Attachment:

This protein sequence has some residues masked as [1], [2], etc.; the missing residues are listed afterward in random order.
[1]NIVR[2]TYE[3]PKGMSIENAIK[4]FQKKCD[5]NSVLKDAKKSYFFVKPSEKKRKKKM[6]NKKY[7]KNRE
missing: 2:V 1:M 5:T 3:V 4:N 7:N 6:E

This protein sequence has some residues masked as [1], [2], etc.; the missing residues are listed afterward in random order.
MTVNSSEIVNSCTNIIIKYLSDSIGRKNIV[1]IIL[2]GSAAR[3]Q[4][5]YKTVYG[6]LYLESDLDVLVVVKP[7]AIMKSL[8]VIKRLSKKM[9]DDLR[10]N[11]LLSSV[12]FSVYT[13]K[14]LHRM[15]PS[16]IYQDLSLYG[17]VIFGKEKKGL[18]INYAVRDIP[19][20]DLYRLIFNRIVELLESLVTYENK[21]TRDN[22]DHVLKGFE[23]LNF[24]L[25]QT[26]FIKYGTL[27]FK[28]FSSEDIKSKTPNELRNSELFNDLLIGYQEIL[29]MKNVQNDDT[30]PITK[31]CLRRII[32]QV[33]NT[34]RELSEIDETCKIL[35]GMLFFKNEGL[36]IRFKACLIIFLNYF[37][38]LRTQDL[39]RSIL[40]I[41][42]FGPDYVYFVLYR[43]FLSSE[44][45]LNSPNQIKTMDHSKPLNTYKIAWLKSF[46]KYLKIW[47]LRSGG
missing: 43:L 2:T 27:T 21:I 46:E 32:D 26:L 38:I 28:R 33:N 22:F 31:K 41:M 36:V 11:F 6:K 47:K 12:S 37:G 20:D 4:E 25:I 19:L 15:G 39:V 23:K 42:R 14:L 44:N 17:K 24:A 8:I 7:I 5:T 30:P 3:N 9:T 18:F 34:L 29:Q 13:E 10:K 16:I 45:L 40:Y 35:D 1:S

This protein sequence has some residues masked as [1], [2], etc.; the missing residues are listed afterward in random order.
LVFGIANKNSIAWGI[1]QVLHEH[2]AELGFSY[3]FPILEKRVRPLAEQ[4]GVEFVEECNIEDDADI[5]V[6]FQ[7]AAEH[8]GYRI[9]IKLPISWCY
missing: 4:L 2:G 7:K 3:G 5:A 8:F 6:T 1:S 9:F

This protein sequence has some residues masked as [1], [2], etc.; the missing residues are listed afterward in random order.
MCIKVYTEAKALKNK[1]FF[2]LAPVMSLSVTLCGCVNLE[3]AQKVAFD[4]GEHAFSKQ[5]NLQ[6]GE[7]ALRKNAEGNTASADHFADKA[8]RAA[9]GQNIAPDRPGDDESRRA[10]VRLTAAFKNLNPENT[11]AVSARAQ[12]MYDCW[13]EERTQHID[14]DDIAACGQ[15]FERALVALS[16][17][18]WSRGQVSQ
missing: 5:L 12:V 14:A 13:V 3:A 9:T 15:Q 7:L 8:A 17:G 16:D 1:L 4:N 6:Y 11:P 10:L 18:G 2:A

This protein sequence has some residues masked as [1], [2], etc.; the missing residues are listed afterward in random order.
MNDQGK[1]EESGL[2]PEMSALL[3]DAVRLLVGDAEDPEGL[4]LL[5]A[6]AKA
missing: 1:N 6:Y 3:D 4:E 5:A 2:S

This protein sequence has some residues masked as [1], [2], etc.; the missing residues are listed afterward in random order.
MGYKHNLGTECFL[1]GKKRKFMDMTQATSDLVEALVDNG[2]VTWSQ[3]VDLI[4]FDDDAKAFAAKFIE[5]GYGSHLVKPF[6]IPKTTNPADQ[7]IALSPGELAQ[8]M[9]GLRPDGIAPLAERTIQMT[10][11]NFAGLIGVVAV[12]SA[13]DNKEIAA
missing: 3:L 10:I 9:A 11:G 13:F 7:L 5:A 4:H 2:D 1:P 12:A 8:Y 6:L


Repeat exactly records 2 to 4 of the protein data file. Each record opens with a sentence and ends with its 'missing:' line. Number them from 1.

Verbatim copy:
This protein sequence has some residues masked as [1], [2], etc.; the missing residues are listed afterward in random order.
MTVNSSEIVNSCTNIIIKYLSDSIGRKNIV[1]IIL[2]GSAAR[3]Q[4][5]YKTVYG[6]LYLESDLDVLVVVKP[7]AIMKSL[8]VIKRLSKKM[9]DDLR[10]N[11]LLSSV[12]FSVYT[13]K[14]LHRM[15]PS[16]IYQDLSLYG[17]VIFGKEKKGL[18]INYAVRDIP[19][20]DLYRLIFNRIVELLESLVTYENK[21]TRDN[22]DHVLKGFE[23]LNF[24]L[25]QT[26]FIKYGTL[27]FK[28]FSSEDIKSKTPNELRNSELFNDLLIGYQEIL[29]MKNVQNDDT[30]PITK[31]CLRRII[32]QV[33]NT[34]RELSEIDETCKIL[35]GMLFFKNEGL[36]IRFKACLIIFLNYF[37][38]LRTQDL[39]RSIL[40]I[41][42]FGPDYVYFVLYR[43]FLSSE[44][45]LNSPNQIKTMDHSKPLNTYKIAWLKSF[46]KYLKIW[47]LRSGG
missing: 43:L 2:T 27:T 21:I 46:E 32:D 26:L 38:I 28:R 33:N 22:F 31:K 41:M 36:V 11:F 6:K 47:K 12:S 37:G 20:D 4:E 25:I 19:L 15:G 39:V 23:K 42:R 14:L 44:N 17:K 24:A 8:I 7:I 5:T 30:P 3:N 9:T 18:F 34:L 29:Q 13:E 10:K 16:I 45:L 40:Y 35:D 1:S

This protein sequence has some residues masked as [1], [2], etc.; the missing residues are listed afterward in random order.
LVFGIANKNSIAWGI[1]QVLHEH[2]AELGFSY[3]FPILEKRVRPLAEQ[4]GVEFVEECNIEDDADI[5]V[6]FQ[7]AAEH[8]GYRI[9]IKLPISWCY
missing: 4:L 2:G 7:K 3:G 5:A 8:F 6:T 1:S 9:F

This protein sequence has some residues masked as [1], [2], etc.; the missing residues are listed afterward in random order.
MCIKVYTEAKALKNK[1]FF[2]LAPVMSLSVTLCGCVNLE[3]AQKVAFD[4]GEHAFSKQ[5]NLQ[6]GE[7]ALRKNAEGNTASADHFADKA[8]RAA[9]GQNIAPDRPGDDESRRA[10]VRLTAAFKNLNPENT[11]AVSARAQ[12]MYDCW[13]EERTQHID[14]DDIAACGQ[15]FERALVALS[16][17][18]WSRGQVSQ
missing: 5:L 12:V 14:A 13:V 3:A 9:T 15:Q 7:L 8:A 17:G 16:D 1:L 4:N 6:Y 11:P 10:L 18:G 2:A